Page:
As shown in FIG. 1, the surgical simulator comprises first and second plastic mouldings 10 and 11 each produced using suitable silicone polymers so that together they provide a realistic simulation of a leg. The second moulding 11 is mounted on a supporting base 12 and, at the groin end, is connected to a housing 13 within which a pump unit (not shown) is contained, the pump unit comprising two pumps which are operable in use of the simulator to pump simulation blood through the flow passages contained in the leg. One of the pumps is so designed as to provide an adjustable pulse rate so as to simulate actual surgical conditions.
Moulding 11 is shaped, as shown, to provide an elongated cavity 14 within which the first moulding 10 is received as a close fit, the sides of the cavity 14 being defined by alternate projections 15 and recesses 16 and the base of the cavity 14 including a channel 17 in which a corresponding rib (not shown) on moulding 11 is received. Moulding 10 is in the form of a disposable cartridge which is used for one simulation surgical procedure and is then discarded. It is inserted in the cavity 14 and connected to supply and return pipes leading from the pump unit contained within the housing 13. The Shore Hardness of the silicone polymer from which the second moulding 11 is formed is significantly greater than that of the polymer from which the first moulding 10 is formed. As moulded, as described below, the first moulding is substantially straight but, when fitted in the cavity 14, it adopts the configuration of the cavity 14 and the configuration of the simulation saphenous vein is caused to conform substantially to that of an actual saphenous vein.
Turning next to FIGS. 2 and 3, these show the main tool 20 used in the first stage of producing the first moulding 10. The tool 20 is manufactured, on an off-centre lathe, from a stainless steel alloy and is in the form of a solid rod which tapers from the "groin" end 21 to the"ankle" end 22, having a diameter of 5.5 mm. at the "groin" end 21 and a diameter of 4.5 mm. at the "ankle" end 22. This represents the structural morphology of the saphenous vein, i.e. the main vein in the human leg.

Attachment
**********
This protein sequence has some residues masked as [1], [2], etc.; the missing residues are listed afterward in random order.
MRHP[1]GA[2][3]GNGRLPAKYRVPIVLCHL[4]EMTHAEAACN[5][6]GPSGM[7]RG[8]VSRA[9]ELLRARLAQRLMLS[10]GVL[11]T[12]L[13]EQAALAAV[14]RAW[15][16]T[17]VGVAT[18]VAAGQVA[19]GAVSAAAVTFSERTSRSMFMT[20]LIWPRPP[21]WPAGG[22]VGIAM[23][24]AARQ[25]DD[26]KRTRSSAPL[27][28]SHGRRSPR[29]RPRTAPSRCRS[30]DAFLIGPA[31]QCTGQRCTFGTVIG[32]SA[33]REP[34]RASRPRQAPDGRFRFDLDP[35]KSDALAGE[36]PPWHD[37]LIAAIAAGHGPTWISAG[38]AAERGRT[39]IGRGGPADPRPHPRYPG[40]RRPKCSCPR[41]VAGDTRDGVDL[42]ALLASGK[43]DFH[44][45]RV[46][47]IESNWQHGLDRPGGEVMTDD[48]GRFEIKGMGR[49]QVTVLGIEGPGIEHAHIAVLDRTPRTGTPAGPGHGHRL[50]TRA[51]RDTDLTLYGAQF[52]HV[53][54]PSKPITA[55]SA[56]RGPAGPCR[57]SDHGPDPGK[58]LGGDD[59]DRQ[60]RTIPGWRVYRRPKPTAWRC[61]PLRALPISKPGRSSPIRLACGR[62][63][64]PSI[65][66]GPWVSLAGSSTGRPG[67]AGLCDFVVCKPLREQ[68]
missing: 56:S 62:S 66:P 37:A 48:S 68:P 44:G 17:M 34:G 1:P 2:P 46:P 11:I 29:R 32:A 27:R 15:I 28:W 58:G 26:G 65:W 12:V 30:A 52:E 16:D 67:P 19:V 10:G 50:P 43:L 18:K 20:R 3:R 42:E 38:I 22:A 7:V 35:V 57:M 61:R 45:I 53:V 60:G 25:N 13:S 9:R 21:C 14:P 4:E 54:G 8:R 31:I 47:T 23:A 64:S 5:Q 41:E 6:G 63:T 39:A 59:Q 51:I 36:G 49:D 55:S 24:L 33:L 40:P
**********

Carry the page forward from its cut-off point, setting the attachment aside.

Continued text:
Seven precision-turned stainless steel side-branch tools 23 are push-fitted into bores drilled in the main tool 20. The side branch tools 23 are located at defined positions and inclusion angles along the length of the main tool 20. These side branch tools 23 represent the structure of the principal side branch veins which feed into the saphenous vein.
Pairs of V-shaped grooves 24 are then precision-cut into the main tool 20 (as indicated in FIG. 4) to represent the morphology and functions of the valve mechanisms within the saphenous vein. As shown in FIG. 4, the grooves forming each pair of grooves 24 are off-set axially of the main tool 20. Each groove is in the form of a parallel-sided slot with the space between the closest contact points of the two slots greater than the width of a slot. The entrances to the slots are chamfered and polished, with all the slot surfaces highly polished to ensure the complete absence of any machining marks or swarf.
The complete tool is then coated with a spray-applied release agent and then embedded within the negative recess of a two-part mould and a customised silicone polymeric rubber is poured into the mould and allowed to set. The chosen polymer is derived from a 70:30 mixture of a silicone base elastomer and a silicone oil, thereby obtaining the required flexibility and strength characteristics.
When the silicone rubber has fully cured, for example, after twenty four hours, the tool is removed from the formed moulding in a defined sequence. As a first step, the tool is lubricated using a mixture of methyl cellulose, distilled water and a preservative, which is injected around each side branch tool 23 prior to removal of the side branch tools 23 in turn. When each of the side branch tools 23 has been removed, the lubrication process is repeated through the channels left by removal of the side branch tools 23 to ensure complete lubrication of the main tool 20 which is then removed very carefully from the "groin" end of the tool upwards, i.e. in the direction indicated by the arrow A in FIG. 4, to ensure that the valves formed by the silicone material entering the grooves 24 are not disrupted.
A first-stage moulding is thus produced in the form of a solid polymeric block comprising an inner cartridge assembly 25 (FIG. 5) formed with a main tunnel (which corresponds to the saphenous vein) and seven side tunnels (which correspond to the side branch veins).